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NNSA Chief to Step Down

The head of the U.S. National Nuclear Security Administration announced on Friday he would step down on Jan. 18.

Thomas D'Agostino has led the semiautonomous branch of the Energy Department for the past 5 1/2 years. He will be replaced on an acting basis by Neile Miller, who has served as NNSA principal deputy administrator since August 2010.

The nuclear agency was established in 2000 to manage key national security efforts, including oversight of the DOE nuclear arms complex and organizing nuclear nonproliferation projects around the world.

D'Agostino spent 36 years in federal service, in recent years working concurrently as NNSA chief and DOE undersecretary for nuclear security.

During his tenure "we have eliminated or secured hundreds of nuclear weapons worth of nuclear materials," Energy Secretary Steven Chu said in prepared comments. "We have reduced the number of deployed warheads to the lowest level since the 1950s -- an approximate reduction of 85 percent from the darkest days of the Cold War -- while successfully maintaining the safety, security, and effectiveness of a shrinking stockpile."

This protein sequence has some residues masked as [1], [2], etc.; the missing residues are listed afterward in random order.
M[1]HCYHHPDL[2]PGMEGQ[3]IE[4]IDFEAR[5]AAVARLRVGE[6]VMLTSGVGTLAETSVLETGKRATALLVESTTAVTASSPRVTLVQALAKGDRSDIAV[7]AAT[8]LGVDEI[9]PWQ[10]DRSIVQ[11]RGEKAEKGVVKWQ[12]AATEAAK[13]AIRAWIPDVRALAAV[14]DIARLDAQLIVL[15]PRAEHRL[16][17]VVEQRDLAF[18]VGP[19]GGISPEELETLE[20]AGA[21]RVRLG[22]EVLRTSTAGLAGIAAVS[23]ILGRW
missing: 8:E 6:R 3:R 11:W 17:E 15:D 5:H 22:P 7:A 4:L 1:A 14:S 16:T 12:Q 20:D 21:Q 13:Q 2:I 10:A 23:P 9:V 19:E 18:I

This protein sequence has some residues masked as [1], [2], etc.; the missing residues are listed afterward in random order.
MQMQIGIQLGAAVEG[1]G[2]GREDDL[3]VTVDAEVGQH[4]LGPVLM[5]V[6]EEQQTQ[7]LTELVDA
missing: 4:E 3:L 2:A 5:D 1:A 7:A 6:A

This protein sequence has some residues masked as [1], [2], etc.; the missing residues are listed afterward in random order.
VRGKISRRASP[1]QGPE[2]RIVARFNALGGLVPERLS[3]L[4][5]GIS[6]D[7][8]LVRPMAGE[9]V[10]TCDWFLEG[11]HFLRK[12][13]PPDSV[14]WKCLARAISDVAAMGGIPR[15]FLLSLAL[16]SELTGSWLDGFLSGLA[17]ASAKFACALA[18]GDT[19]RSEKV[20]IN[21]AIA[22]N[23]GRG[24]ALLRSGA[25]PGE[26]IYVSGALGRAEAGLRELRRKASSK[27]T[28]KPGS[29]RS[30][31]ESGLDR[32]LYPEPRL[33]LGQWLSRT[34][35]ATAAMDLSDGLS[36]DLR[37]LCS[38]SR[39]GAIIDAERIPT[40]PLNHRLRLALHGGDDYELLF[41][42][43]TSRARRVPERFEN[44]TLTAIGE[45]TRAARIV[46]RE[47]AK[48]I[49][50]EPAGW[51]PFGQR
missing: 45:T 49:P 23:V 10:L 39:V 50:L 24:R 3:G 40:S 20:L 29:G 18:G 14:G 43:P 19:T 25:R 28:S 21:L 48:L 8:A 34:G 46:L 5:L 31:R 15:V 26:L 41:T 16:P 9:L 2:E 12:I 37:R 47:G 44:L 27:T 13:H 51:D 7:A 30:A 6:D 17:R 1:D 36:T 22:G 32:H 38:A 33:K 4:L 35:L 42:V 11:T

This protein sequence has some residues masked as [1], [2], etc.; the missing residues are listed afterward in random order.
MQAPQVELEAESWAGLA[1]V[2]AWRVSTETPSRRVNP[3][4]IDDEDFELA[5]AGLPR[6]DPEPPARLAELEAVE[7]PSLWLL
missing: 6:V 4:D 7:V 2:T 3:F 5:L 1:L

The organization and its component parts, including nuclear research sites in several states, have faced troubles in recent years. Most recently, there have been questions about the spiraling costs of some projects and renewed security concerns after several peace protesters were able to enter a protected area that houses highly enriched uranium at the Y-12 site in Tennessee.

The situation led lawmakers to press for NNSA reforms. Representative Michael Turner (R-Ohio) called for limiting Energy Department oversight of the agency as a means of addressing spiking expenses. His measure failed to survive as a component of defense authorization legislation the House approved this week.

"I'd like to thank Tom D'Agostino for his service to the nation over the past 30 years, including over five years as administrator of the National Nuclear Security Administration," Turner said in a prepared statement. "I have always respected Tom's service to this nation, including during several very difficult years as administrator."

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